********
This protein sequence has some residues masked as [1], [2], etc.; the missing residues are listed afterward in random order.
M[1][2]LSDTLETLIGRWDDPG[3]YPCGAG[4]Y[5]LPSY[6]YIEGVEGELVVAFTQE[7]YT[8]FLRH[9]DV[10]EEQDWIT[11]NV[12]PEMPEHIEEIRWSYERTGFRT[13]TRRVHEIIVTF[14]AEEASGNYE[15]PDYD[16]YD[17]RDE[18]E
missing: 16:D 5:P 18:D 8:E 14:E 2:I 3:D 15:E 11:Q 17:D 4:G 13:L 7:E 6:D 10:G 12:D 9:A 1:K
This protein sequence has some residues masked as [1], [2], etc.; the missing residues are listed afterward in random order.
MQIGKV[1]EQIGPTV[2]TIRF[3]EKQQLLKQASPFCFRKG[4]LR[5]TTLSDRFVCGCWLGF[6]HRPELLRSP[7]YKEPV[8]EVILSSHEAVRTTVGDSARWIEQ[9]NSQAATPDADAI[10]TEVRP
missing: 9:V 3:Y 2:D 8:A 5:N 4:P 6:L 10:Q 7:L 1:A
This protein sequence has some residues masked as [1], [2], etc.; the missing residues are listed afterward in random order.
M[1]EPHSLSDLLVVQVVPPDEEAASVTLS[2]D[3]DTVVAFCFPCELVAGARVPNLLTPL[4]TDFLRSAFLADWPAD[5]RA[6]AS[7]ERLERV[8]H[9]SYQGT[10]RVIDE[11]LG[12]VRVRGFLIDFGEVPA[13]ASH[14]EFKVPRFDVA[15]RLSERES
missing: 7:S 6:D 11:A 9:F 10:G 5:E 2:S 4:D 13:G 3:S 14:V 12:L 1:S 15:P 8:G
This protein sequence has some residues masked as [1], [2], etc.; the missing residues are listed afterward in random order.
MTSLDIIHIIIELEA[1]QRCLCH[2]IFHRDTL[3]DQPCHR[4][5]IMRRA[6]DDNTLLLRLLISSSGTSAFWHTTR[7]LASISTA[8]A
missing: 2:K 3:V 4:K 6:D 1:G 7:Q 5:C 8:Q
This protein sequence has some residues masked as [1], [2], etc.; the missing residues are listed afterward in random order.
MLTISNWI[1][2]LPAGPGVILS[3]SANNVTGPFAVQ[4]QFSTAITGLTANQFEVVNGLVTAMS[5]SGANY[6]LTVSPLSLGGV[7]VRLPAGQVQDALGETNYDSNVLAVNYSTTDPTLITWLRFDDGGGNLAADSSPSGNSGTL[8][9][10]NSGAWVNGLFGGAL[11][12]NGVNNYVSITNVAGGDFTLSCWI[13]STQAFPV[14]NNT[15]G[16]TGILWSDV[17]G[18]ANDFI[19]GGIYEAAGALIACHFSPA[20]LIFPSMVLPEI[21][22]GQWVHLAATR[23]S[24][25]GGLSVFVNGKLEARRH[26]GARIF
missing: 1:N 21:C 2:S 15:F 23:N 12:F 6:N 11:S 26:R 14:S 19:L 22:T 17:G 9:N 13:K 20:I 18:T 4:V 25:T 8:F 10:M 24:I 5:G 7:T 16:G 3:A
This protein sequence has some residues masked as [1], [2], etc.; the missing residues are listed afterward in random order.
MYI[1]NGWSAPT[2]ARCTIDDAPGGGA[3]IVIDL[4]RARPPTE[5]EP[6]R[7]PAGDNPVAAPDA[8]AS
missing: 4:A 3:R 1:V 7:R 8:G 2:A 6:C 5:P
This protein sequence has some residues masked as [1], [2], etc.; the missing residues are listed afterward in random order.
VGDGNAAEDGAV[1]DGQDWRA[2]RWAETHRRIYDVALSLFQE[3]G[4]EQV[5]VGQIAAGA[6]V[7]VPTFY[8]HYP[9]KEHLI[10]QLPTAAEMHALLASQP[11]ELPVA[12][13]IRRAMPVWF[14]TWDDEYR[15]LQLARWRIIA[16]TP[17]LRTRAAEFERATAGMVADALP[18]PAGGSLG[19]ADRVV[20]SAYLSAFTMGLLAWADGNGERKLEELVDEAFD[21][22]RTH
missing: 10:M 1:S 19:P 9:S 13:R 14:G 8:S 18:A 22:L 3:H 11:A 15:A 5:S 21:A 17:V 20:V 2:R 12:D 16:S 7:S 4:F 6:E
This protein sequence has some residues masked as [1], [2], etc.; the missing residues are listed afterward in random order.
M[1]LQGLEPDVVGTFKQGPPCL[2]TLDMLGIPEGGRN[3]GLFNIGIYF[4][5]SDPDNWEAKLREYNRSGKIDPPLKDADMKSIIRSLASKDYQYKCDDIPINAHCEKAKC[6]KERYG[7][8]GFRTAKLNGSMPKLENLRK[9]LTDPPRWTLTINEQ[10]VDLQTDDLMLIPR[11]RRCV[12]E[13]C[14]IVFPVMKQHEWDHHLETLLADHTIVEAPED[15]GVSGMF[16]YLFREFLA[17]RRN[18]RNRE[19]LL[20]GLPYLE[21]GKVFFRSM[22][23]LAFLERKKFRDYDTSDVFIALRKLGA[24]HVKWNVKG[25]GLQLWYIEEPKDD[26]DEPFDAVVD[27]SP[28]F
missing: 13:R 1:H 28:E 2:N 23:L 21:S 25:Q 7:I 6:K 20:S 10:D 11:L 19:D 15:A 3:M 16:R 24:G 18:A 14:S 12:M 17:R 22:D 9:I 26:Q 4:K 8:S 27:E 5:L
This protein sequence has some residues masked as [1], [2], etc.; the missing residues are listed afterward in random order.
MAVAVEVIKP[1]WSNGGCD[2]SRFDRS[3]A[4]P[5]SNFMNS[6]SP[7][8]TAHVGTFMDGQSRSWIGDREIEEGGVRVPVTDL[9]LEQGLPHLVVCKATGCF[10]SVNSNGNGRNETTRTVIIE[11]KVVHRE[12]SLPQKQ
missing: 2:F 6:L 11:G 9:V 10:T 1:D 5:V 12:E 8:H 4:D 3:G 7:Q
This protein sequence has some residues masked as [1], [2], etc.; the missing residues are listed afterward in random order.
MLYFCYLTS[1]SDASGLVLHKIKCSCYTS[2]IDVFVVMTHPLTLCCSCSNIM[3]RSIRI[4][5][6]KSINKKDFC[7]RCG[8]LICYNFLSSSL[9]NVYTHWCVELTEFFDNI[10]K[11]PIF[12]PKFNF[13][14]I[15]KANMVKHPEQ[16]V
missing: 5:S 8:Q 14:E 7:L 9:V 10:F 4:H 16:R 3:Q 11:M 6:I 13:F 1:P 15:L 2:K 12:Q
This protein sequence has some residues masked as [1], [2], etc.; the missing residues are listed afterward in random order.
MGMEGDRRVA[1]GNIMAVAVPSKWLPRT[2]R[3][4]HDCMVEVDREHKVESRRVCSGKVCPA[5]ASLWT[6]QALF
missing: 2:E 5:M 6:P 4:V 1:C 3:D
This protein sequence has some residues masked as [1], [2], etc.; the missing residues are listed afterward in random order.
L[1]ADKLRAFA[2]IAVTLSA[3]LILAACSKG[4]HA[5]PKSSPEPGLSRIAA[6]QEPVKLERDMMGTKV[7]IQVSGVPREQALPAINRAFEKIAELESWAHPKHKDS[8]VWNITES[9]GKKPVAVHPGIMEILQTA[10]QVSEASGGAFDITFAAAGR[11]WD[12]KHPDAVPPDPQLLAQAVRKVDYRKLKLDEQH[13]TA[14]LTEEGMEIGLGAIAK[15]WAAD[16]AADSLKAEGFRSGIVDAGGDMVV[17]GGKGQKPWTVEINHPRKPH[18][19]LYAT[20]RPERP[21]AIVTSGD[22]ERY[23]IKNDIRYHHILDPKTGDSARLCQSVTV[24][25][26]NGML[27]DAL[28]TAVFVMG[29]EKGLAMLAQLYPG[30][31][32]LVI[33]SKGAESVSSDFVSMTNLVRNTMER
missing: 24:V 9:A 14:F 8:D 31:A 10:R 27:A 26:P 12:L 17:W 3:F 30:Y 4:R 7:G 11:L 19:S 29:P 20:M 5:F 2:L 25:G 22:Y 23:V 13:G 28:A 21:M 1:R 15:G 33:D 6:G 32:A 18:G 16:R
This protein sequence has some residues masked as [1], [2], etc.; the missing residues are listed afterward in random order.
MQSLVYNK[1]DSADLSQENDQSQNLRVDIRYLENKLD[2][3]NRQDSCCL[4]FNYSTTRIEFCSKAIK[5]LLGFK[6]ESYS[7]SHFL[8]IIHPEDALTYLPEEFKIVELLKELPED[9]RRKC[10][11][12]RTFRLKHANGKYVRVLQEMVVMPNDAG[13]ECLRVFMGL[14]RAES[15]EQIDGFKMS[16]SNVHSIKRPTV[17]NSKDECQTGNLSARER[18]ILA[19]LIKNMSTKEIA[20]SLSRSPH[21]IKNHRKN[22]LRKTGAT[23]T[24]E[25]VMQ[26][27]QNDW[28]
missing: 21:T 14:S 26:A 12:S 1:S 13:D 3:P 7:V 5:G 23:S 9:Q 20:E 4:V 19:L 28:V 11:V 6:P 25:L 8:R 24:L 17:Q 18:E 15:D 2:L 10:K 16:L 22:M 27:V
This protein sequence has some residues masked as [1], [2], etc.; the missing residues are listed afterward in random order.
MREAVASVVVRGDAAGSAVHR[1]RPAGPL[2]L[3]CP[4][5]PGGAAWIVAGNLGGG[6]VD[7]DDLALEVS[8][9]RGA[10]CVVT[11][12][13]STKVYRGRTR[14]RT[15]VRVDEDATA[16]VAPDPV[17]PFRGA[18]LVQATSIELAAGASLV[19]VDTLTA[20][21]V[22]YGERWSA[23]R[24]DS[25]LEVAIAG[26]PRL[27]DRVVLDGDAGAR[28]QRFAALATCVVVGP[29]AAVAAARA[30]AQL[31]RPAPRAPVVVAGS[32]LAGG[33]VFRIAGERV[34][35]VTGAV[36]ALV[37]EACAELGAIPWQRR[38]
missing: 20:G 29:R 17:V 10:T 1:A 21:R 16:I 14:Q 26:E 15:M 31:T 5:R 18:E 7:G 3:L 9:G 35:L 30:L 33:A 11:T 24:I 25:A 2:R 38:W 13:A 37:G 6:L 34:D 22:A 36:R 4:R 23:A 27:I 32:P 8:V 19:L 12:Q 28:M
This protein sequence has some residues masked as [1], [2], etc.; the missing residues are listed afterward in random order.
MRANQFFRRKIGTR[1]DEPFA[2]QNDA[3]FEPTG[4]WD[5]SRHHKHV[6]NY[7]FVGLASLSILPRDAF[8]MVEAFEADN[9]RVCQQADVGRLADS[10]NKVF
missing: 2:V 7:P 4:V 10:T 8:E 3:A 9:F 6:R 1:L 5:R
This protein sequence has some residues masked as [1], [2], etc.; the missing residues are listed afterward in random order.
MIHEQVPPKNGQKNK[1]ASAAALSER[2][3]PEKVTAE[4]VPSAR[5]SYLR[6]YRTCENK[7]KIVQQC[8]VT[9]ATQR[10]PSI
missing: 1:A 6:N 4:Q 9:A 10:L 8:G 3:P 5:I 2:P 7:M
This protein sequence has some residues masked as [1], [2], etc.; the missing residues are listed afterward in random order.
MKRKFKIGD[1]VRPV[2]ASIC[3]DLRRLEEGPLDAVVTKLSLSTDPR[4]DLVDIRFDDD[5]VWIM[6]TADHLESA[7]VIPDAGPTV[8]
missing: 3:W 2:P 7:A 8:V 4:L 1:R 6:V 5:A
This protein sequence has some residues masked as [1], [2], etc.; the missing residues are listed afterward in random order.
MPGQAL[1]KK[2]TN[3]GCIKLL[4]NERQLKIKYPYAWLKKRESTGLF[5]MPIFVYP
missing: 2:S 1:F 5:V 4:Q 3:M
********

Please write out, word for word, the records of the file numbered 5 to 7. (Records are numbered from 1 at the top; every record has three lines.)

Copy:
This protein sequence has some residues masked as [1], [2], etc.; the missing residues are listed afterward in random order.
MLTISNWI[1][2]LPAGPGVILS[3]SANNVTGPFAVQ[4]QFSTAITGLTANQFEVVNGLVTAMS[5]SGANY[6]LTVSPLSLGGV[7]VRLPAGQVQDALGETNYDSNVLAVNYSTTDPTLITWLRFDDGGGNLAADSSPSGNSGTL[8][9][10]NSGAWVNGLFGGAL[11][12]NGVNNYVSITNVAGGDFTLSCWI[13]STQAFPV[14]NNT[15]G[16]TGILWSDV[17]G[18]ANDFI[19]GGIYEAAGALIACHFSPA[20]LIFPSMVLPEI[21][22]GQWVHLAATR[23]S[24][25]GGLSVFVNGKLEARRH[26]GARIF
missing: 1:N 21:C 2:S 15:F 23:N 12:F 6:N 11:S 26:R 14:S 19:L 22:T 17:G 9:N 13:K 20:I 18:T 4:V 25:T 8:F 10:M 24:I 5:G 7:T 16:G 3:A
This protein sequence has some residues masked as [1], [2], etc.; the missing residues are listed afterward in random order.
MYI[1]NGWSAPT[2]ARCTIDDAPGGGA[3]IVIDL[4]RARPPTE[5]EP[6]R[7]PAGDNPVAAPDA[8]AS
missing: 4:A 3:R 1:V 7:R 8:G 2:A 6:C 5:P
This protein sequence has some residues masked as [1], [2], etc.; the missing residues are listed afterward in random order.
VGDGNAAEDGAV[1]DGQDWRA[2]RWAETHRRIYDVALSLFQE[3]G[4]EQV[5]VGQIAAGA[6]V[7]VPTFY[8]HYP[9]KEHLI[10]QLPTAAEMHALLASQP[11]ELPVA[12][13]IRRAMPVWF[14]TWDDEYR[15]LQLARWRIIA[16]TP[17]LRTRAAEFERATAGMVADALP[18]PAGGSLG[19]ADRVV[20]SAYLSAFTMGLLAWADGNGERKLEELVDEAFD[21][22]RTH
missing: 10:M 1:S 19:P 9:S 13:R 14:G 8:S 18:A 22:L 3:H 11:A 15:A 5:S 21:A 17:V 20:V 2:R 12:D 16:S 7:S 4:F 6:E